The NSW-Queensland border battle is more controversial than going to Bondi Icebergs and not announcing it on Instagram. But whether you see interstate restrictions as petty posturing or a smart long term health play, the fact remains: as it stands, New South Wellians – despite living in a state with significantly fewer confirmed cases than Victoria – are still seen as a risk by Queensland and Western Australia’s premieres.
But we’ll leave the ‘opening up’ argument for another time: today Qantas has announced a savvy way of getting around the restrictions, offering a flight (potentially flights) which opens up some of Australia’s furthest and widest tourist attractions to Sydneysiders. The best part? The flight will operate without ever breaking COVID 19 border restrictions.
The reason it’s able to do this? This is a scenic, ‘boomerang’ flight, which never touches down at its ‘destinations,’ and which then returns to Sydney.
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Miss taking to the skies together? Us too! We’ve designed a special scenic joy flight on board our 787 Dreamliner for those who just want to spread their wings – no passport or quarantine required. Departing Sydney on 10 October, the ‘Great Southern Land’ scenic flight will feature low-level flybys of some of the Australia’s most iconic landmarks including Uluru, Kata Tjuta, the Whitsundays, Gold Coast, Byron Bay and Sydney Harbour. Be quick! Fares go on sale at 12pm AEST today. Click the link in our bio for more info… Thanks to your great support this flight is now sold out.
9News reports, “The seven-hour display of ‘aerial tourism’ will depart and arrive from Sydney Airport on Sunday October 10 and will take in sights such as Uluru, the Great Barrier Reef and the Gold Coast.”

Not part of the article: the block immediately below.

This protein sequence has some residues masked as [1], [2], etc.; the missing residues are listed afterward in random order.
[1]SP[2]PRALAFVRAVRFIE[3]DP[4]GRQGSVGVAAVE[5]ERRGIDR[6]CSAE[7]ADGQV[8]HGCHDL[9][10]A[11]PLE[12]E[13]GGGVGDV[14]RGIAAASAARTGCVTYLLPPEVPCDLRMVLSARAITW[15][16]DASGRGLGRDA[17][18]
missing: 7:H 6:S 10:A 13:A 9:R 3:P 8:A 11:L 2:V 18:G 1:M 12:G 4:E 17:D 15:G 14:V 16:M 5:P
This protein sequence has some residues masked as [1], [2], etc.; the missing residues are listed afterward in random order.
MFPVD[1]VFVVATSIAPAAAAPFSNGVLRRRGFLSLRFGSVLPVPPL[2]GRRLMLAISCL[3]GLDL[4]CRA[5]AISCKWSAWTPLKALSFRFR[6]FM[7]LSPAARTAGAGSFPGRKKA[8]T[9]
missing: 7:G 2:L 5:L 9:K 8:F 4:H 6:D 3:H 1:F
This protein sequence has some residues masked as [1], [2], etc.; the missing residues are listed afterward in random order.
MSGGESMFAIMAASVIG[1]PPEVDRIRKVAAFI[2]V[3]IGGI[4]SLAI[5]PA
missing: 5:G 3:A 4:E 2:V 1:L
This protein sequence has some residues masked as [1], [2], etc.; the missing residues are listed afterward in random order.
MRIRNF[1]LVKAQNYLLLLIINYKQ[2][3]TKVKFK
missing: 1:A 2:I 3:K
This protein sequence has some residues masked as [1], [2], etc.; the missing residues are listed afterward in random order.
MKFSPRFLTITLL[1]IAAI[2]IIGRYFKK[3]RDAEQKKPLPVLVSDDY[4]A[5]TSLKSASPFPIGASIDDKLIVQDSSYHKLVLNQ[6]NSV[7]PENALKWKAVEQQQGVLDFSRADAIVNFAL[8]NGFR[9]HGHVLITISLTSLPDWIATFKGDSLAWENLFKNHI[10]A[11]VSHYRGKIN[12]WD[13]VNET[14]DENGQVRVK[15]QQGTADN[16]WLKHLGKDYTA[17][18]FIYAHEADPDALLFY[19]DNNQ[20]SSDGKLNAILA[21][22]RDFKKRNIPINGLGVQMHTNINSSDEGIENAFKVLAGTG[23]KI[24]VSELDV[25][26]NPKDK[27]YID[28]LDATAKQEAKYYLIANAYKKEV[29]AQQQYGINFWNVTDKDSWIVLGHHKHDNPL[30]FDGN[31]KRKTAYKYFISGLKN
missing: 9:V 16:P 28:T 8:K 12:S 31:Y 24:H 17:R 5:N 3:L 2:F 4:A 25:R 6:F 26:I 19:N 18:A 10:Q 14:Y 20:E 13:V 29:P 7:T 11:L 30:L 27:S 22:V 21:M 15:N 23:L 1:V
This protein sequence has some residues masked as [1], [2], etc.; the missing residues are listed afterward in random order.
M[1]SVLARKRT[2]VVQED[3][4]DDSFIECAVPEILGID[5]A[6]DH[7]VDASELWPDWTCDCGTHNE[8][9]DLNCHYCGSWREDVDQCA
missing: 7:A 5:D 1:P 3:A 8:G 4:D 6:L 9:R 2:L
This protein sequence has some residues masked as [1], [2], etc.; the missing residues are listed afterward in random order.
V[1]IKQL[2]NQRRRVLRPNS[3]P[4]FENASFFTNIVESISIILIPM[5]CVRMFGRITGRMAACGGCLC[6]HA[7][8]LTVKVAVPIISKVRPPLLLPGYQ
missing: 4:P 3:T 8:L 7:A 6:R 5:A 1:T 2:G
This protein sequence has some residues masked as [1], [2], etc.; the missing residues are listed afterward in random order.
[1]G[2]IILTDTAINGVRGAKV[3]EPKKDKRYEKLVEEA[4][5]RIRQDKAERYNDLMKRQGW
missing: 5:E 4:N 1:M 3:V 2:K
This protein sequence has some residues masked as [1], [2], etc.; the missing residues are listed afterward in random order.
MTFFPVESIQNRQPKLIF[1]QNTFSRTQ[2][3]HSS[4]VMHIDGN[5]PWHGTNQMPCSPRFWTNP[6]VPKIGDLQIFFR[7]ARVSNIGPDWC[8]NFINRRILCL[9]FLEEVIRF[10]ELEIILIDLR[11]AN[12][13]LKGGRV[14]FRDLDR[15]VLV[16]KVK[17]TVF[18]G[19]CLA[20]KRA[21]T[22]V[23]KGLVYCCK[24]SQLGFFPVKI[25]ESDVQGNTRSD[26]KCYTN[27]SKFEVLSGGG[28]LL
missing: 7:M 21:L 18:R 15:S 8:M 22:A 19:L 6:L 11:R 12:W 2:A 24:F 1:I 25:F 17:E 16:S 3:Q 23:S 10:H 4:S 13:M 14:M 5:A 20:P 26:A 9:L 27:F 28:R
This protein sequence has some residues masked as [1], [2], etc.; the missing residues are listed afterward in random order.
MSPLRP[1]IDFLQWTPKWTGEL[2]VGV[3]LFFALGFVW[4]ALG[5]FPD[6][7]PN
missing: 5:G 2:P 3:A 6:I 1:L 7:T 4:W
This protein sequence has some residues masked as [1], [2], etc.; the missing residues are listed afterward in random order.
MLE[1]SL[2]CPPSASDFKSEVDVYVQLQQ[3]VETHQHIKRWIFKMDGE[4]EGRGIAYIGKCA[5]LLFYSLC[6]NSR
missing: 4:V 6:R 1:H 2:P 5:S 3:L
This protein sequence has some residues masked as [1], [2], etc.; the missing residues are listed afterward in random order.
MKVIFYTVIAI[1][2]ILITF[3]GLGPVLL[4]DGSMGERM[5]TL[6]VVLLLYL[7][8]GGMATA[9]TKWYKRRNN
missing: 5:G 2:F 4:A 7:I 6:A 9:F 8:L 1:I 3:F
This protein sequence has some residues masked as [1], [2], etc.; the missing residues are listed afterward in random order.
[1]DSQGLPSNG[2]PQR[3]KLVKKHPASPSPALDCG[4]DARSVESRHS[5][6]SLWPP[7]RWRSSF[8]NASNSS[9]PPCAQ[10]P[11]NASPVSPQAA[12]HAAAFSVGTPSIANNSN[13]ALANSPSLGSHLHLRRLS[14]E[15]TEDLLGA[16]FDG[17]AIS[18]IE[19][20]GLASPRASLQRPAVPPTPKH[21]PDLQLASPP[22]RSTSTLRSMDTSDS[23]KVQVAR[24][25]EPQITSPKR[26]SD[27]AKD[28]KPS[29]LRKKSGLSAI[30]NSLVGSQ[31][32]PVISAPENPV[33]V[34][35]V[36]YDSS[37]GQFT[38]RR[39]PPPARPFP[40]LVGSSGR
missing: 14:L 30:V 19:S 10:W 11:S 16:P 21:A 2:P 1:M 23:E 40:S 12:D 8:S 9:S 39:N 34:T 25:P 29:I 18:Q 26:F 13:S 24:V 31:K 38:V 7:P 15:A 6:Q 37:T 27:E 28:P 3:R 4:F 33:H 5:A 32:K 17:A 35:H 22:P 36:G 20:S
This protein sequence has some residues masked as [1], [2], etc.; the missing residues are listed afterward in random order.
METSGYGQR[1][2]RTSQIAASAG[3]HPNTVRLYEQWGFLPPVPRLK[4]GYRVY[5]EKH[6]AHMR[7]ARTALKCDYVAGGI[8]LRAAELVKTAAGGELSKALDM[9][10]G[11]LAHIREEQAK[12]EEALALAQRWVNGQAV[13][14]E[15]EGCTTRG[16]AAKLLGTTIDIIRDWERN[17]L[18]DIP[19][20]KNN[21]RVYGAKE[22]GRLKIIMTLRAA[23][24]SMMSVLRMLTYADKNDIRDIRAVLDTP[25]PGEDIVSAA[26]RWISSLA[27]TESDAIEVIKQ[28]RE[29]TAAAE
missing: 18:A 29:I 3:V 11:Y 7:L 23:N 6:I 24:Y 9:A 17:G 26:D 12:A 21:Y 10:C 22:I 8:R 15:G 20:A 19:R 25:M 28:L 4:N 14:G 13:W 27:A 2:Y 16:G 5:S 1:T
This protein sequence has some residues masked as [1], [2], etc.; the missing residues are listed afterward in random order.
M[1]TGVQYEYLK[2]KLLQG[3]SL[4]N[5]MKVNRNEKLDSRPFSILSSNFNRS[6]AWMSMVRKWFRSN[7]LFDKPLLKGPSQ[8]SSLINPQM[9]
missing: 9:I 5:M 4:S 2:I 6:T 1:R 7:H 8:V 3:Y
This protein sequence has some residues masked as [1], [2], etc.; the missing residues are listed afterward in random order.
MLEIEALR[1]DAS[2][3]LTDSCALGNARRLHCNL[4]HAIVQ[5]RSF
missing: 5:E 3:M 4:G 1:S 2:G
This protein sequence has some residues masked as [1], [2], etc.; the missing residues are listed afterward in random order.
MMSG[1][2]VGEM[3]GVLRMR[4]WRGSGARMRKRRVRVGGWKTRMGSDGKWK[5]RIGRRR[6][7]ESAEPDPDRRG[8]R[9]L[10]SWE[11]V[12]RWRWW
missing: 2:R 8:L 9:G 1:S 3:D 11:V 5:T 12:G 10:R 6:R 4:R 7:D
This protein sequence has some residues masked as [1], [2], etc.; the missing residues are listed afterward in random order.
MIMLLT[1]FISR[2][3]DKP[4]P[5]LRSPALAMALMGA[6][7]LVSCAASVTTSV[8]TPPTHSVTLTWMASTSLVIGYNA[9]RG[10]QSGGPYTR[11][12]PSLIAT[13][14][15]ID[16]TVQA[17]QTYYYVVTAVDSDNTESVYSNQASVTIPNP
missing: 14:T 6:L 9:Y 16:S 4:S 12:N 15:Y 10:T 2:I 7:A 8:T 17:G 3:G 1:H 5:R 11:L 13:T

“Because the flight never lands in another state, passengers will not have to quarantine or apply for any border exemptions.”
Qantas has said it is operating the flight after frequent flyers have remarked on missing flying.
“Just six months ago, we would have never imagined not being able to jump on a plane and visit family interstate or take a holiday internationally,” CEO Alan Joyce said of the initiative.
“While we may not be able to take you overseas right now, we can certainly provide inspiration for future trips to some of Australia’s most beautiful destinations.”
The flight will take place on a 787 Dreamliner, which has the largest windows of any commercial aircraft.
“This flight, and possibly more like it, means work for our people, who are more enthusiastic than anyone to see aircraft back in the sky,” Mr. Joyce has announced.
The flight has already sold out. But before it did, as news.com.au reports, 150 seats were listed for $787 for an economy seat, $1,787 for Premium and a few business class seats for $3,787.
In accordance with Qantas’ Fly Well protocol, guests will be provided with face masks and hand sanitiser and are advised not to move about the cabin.
The October 10 flight will also feature a Neil Perry dining menu, a gift bag and a pre-flight auction of memorabilia from Qantas’ recently retired fleet of 747 aircraft.
Qantas is also offering scenic flights to Antarctica, in a similar vein.